Appeals panel won't speed release of NYPD discipline records
In the latest move in an ongoing battle that began in July, an appeals court will pause the release of records that police unions are fighting to keep closed
By Michael R. Sisak
NEW YORK — A federal appeals court agreed Thursday to keep the release of New York City police disciplinary records paused while public safety unions fight a lower-court decision that had cleared the way for their disclosure.
Two of three judges who heard arguments on the matter Tuesday in the 2nd Circuit Court of Appeals agreed to stay District Judge Katherine Polk Failla’s Aug. 21 ruling as the appeals process unfolds. The unions are seeking a way around a new state transparency law.
The other judge, Gerard Edmund Lynch, disagreed and would have upheld Failla's decision to lift a temporary restraining order, according to the court's ruling. The restraining order has remained in effect because of the unions' appeal.
“The battle to defend and protect public sector workers’ rights to due process continues," a spokesperson for the unions, Hank Sheinkopf, said in a statement.
The unions' opponents, including the city's police watchdog agency and reform advocates, characterized the ruling as a “minor delay” and “very narrow, and very temporary" because it only blocks records from being made public while Failla’s ruling is under appeal.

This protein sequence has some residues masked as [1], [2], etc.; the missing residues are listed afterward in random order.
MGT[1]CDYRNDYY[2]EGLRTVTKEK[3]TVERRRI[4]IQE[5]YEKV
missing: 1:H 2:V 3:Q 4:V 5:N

“Today’s ruling is a minor delay in our effort to deliver on the promise of 50-a repeal," said Matthew Kadushin, general counsel for the watchdog Civilian Complaint Review Board. "We are confident the 2nd Circuit will deny the unions’ appeal on the merits, and that the city will ultimately prevail in its defense of transparency.”
In a statement, Communities United for Police Reform said, “While we are disappointed by further delay in the publication of these records, today’s ruling is no indication that the underlying order allowing publication was incorrect."
At Tuesday's hearing, Lynch questioned the merits of the union lawsuit since scores of discipline records have already been posted online, noting that he was able to look up an officer he knows in a database of 320,000 NYPD misconduct complaints that the New York chapter of the American Civil Liberties Union posted online last month.
“The cat is not only out of the bag, it’s running the streets,” Lynch said.
“There are many more cats and many more bags," union lawyer Anthony Coles replied.
The Police Benevolent Association, representing New York City police officers, and other public safety unions, sued the city on July 15 to block Mayor Bill de Blasio from making good on a promise to post a database of misconduct complaints online. They argued that posting unproven or false complaints could sully officers’ reputations and compromise their safety.
New York lawmakers, spurred to action by protests over the police killing of George Floyd in Minneapolis and other police misconduct, repealed a law in June that for decades blocked the public disclosure of disciplinary records for police officers, as well as firefighters and correctional officers.